THE IMPORTANCE OF COLOR FORECASTING
In CMG’s words, “You live in color and so do we. Its influences are everywhere, the environment, social issues, changing political climates—they all impact color in one industry, which has a reverberating effect on another. We believe the only way to stay competitive within such constant change is by harnessing each other’s endless flow of knowledge and understanding.”
Leatrice Eiseman kicked off this year’s conference with a quote by John Ruskin: “The purest, most thoughtful minds are those that love color the most.” Lea, a color specialist, has been called “the international color guru.” In fact, her color expertise is recognized worldwide, especially as she’s a prime consultant to Pantone and director of the Eiseman Center for Color Information & Training. Everyone always enjoys her presentations as she has her eye on color every day.
After Lea’s inspiring introduction, each of the four main areas of the world that participate in color forecasting (Latin America, Europe, North America, and the Asian Pacific) presented their concise palette of 16 color directions from their individual ChromaZone Workshops. These color stories come complete with descriptive commentary and creative video to illustrate the reasons and the social consciousness behind their selections, a segment that is always interesting, informative, and illuminating.
NEW COLOR STORIES FOR A CHANGING WORLD
As an example of these color stories, the Asian Pacific contingent presented one called “Safe Harbor,” and here is part of their thought process behind it:
“The quality of the global environment needs improvement: clean, fresh air, sunlight, and the feeling of space and safety. The notion of sustainability and responsibility will become key drivers. Countries will become more self-reliant on basic products with an emphasis on home-based manufacturing.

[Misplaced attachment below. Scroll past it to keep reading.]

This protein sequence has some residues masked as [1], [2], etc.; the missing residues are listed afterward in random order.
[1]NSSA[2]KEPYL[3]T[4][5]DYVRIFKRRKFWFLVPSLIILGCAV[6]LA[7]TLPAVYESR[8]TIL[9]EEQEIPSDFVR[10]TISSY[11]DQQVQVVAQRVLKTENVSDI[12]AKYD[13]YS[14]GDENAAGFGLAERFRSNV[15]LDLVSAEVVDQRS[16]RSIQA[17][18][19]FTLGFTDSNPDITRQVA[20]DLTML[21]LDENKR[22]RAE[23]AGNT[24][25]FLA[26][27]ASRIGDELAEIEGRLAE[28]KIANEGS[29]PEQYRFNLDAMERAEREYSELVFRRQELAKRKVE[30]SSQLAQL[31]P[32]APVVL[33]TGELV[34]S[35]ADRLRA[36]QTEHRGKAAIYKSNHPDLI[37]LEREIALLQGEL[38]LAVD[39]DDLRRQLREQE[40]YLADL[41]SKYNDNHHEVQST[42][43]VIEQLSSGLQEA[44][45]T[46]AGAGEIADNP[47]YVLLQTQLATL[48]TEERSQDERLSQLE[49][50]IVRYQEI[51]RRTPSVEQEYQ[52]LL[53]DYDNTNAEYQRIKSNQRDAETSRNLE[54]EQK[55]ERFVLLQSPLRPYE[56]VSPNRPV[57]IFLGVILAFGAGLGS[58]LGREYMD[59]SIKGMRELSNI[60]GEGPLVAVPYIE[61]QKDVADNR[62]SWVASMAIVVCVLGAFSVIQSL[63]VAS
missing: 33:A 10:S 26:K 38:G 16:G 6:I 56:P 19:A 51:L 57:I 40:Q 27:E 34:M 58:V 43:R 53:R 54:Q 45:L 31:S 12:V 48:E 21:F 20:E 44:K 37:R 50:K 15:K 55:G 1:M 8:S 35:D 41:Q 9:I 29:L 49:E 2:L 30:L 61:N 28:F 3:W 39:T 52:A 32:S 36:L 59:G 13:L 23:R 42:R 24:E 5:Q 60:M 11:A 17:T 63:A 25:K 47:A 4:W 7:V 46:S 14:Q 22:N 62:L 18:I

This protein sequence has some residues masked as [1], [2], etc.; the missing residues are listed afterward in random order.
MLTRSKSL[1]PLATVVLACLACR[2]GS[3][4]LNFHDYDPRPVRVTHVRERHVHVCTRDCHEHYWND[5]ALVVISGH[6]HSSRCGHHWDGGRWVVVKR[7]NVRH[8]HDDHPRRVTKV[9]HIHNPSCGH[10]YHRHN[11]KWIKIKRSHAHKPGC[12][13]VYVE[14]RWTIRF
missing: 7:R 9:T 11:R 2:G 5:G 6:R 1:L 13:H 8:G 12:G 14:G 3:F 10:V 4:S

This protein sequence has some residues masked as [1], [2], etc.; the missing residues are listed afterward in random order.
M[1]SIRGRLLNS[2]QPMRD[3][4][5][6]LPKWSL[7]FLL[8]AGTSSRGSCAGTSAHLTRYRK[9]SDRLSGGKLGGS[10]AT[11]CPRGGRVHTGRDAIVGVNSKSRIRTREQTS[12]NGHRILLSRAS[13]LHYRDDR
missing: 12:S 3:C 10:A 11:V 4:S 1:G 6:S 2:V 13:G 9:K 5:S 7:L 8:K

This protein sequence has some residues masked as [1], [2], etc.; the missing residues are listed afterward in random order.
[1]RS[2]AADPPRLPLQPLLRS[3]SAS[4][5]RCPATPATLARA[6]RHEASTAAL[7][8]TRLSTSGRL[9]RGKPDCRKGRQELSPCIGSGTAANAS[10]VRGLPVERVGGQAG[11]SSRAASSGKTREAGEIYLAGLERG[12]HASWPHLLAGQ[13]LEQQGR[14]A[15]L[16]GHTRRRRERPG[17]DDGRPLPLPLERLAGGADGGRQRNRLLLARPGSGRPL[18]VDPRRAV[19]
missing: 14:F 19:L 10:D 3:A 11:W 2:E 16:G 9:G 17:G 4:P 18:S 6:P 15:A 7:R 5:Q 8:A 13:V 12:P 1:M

This color story emphasizes how the value of our personal environment will change. Interior design and the use of natural colors will transform our home into a safe, warm harbor. We want to stay away from the hustle and bustle to find our own source of natural environment for moments of inspiration. By bringing nature home, or adding elements from faraway sites, we will replicate travel experiences without the need to travel. Tourism will need to be reinvented. With less trust in mass gatherings, the new luxury will be space and privacy.
More people will grow their own produce in the backyard or on a porch, balcony, or even the windowsill. This will promote clean, fresh air to breathe inside private spaces, creating comfort and a healthier environment. Our living spaces will yearn to have an outdoor escape.
Family life and connections will be crucial for the health and happiness of the whole family. Entertaining at home will increase demand for high-quality products such as tableware, glassware, and linens, while kitchens will be truly the heart of the home.
As online communications remain strong, we will place additional value on handmade objects that provide textures of sensual experiences. Our purchasing decisions will shift to consider the core value of an object’s functionality and lasting qualities. There will be less empathy with a throwaway society.”
This is just one sample of many color stories from each region. At the international summit it is all presented and then tied together for a World Color Forecast featuring 12 key colors.
We saw many themes carrying forward from last year into the global presentations, such as sustainability, but also the pandemic has brought great uncertainty and, with that, a shift to more optimistic yellow tones than ever before, as we look toward happier times and a more hopeful future. With names like Hope, Comfort and Sunny Side Up, we see the need for yellow palettes in our lives. Most yellows are saturated, warmer or muted tones of pale yellow still with some contamination of orange.
We’re also seeing saturated colors balanced with pale ones as we move from darkness to light. We look at what is essential while facing the duality of fear and hope, struggle versus comfort